November Picture Book MonthNovember is Picture Book Month! I participated in it’s inaugural year in 2012, skipped it in 2013, but now I’m back and hopefully staying ahead and on top of all the themes, discussions, and promotions regarding picture books. You can find a calendar of suggested themes and author/illustrators for the entire month. First up today is a look at Aaron Becker’s newest picture book. Some of you might remember my look at his Caldecott Honor debut. Quest continues the story and the wordless format that got him previously recognized. Stay tuned for more picture books as we celebrate.

Quest BeckerTitle: Quest
Series: Journey Trilogy #2
Author/Illustrator: Aaron Becker
ISBN: 9780763665951
Pages: unnumbered
Publisher/Date: Candlewick Press, c2014.

The boy and girl from the Caldecott Honor winning book Journey are back in the second wordless book in the trilogy. This time, they are approached by a mysterious man, who has only enough time to thrust an orange crayon and a map at them before whisked back into the world he came from. Following his capture, the duo discover themselves on a quest to claim the rainbow and save the king. From the depths of the sea to the forests and mountains, they have to be careful to avoid the king’s captors who are pursuing their every move.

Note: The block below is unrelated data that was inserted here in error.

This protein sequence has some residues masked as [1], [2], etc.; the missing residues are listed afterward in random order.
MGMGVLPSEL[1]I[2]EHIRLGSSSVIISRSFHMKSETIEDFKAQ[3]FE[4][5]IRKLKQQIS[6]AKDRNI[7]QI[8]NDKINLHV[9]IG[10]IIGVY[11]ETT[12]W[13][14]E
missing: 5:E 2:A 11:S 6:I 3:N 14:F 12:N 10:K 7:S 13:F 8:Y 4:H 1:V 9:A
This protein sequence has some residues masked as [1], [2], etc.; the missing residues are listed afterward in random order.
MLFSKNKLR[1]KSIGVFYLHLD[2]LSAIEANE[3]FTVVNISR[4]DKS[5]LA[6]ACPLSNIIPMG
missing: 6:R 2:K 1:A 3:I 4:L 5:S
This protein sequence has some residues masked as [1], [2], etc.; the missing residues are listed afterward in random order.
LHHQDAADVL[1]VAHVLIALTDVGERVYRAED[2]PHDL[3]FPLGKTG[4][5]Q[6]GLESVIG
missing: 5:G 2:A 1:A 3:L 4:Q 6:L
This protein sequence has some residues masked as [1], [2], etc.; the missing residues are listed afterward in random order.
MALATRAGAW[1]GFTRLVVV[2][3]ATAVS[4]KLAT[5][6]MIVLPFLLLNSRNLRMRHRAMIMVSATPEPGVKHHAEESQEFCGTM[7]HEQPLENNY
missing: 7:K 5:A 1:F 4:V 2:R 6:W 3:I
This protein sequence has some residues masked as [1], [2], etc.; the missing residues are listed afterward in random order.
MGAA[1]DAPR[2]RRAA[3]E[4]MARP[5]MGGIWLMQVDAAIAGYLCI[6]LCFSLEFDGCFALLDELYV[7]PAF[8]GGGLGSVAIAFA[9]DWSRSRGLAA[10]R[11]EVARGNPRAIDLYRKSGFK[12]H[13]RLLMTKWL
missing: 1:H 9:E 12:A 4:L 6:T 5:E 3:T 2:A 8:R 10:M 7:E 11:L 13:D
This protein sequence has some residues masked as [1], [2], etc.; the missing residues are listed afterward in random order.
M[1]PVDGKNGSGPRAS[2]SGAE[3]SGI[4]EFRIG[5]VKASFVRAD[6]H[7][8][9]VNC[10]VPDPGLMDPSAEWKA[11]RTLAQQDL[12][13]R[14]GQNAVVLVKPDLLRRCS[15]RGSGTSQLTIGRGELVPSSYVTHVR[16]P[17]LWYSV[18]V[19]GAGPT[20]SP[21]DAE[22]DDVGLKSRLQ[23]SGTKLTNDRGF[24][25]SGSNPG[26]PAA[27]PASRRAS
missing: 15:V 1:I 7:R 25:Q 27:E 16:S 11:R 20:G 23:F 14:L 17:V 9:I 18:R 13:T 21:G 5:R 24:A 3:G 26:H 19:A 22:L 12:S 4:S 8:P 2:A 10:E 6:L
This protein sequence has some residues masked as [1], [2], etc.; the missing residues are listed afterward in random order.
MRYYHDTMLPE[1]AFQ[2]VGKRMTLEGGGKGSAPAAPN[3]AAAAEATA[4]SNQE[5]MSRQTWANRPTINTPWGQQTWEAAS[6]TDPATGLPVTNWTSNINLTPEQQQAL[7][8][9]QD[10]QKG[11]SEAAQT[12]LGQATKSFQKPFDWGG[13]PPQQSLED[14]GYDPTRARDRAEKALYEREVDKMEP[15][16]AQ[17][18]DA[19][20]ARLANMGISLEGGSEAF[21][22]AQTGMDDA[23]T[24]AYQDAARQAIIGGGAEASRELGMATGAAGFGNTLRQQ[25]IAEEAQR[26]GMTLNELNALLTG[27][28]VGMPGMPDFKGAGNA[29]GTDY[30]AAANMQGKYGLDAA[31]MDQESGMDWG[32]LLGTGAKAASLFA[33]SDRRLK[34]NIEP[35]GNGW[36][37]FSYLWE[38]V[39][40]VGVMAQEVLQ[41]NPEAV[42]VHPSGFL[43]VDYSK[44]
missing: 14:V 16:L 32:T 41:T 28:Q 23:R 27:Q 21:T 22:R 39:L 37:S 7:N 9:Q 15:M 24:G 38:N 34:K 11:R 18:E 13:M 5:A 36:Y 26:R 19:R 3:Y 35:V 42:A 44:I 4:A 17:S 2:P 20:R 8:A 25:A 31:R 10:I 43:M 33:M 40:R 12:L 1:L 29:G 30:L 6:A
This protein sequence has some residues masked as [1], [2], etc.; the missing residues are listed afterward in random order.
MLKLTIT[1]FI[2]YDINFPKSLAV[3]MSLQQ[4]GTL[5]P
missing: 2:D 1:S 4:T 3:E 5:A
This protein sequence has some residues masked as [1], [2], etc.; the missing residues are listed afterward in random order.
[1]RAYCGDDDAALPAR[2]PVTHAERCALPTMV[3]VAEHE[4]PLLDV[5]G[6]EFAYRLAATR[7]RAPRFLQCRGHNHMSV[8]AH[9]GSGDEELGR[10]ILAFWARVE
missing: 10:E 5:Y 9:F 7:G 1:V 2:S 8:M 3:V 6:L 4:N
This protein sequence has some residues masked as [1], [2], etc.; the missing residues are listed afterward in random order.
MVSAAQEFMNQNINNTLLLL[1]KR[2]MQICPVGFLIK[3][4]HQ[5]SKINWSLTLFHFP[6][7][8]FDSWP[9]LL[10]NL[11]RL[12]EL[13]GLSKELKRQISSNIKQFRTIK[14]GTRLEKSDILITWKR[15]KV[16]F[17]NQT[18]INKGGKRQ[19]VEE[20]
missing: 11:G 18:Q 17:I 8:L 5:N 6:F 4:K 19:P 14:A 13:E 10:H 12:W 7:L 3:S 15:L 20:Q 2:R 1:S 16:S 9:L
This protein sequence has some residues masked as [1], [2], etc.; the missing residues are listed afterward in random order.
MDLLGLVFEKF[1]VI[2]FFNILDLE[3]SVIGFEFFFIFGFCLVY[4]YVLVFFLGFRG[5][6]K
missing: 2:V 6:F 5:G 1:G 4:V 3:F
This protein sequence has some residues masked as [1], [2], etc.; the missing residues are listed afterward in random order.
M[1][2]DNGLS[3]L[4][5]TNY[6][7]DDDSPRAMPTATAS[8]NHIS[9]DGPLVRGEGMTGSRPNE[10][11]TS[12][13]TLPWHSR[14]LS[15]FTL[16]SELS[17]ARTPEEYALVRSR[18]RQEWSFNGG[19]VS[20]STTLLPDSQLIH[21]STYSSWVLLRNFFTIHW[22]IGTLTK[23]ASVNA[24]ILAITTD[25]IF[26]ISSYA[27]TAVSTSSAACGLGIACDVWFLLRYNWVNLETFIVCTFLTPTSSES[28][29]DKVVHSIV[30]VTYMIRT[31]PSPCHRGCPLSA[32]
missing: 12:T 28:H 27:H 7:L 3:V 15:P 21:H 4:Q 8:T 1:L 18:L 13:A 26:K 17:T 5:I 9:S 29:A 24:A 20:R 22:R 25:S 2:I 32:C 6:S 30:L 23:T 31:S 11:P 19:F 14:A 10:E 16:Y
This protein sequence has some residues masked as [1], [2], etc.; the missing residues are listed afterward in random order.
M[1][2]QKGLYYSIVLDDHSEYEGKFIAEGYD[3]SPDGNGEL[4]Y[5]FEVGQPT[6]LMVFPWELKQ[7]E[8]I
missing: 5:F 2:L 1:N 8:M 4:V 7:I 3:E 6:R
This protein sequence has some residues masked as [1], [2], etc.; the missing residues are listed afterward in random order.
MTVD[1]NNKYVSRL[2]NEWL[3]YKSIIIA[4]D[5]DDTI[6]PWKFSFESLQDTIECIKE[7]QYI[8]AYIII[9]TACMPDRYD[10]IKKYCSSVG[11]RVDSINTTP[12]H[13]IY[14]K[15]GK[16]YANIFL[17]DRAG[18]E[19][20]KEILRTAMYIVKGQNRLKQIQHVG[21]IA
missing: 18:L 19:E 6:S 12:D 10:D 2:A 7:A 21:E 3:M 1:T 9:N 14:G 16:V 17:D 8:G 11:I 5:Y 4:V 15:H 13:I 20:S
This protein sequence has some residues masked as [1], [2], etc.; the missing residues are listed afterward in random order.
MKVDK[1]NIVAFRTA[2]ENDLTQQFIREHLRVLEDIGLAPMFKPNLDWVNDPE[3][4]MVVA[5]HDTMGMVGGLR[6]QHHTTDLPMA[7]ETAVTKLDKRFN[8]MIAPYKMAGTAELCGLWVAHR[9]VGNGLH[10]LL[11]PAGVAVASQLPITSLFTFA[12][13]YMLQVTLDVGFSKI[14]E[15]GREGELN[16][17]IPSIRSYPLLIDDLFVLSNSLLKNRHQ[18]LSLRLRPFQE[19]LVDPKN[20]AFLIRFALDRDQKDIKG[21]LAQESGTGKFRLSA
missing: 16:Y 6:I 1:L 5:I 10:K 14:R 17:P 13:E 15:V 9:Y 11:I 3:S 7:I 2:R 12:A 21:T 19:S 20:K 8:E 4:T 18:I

The panoramic views of the lands are stunning, with the castles and temples reminding me of David Macaulay’s work. However, the pictures of the kids working together and drawing escape plans are jarring when not placed in context with the beautiful background landscapes that capture the readers imagination through the rest of the story. The first time it happens it at least can be justified because it’s focusing on them. The subsequent times however you can’t see what they are drawing on and it pulled me out of the story as if the artist ran out of time instead of what I can only assume was an intentional decision. It looks like the characters stumbled into some free fall and are drawing things out of thin air (pardon the pun).

Readers also don’t witness any rationale behind the other locations where the other items are searching for are being kept. The plot seems a little sketchy. There’s the captured king and his subjects, the evil guy from the first book and his minions, and the two kids. These items they’re recovering seem to have some significance for the various cultures they are found in, but we don’t see the people the items should be attached to. The ending also goes unexplained, and while older kids might be interested in narrating and forming their own conclusions, some others might feel just as confused as I am when asked “What happened?” Obviously this book is too abstract for my personal tastes. Does anyone else prefer Journey over Quest?

Advertisements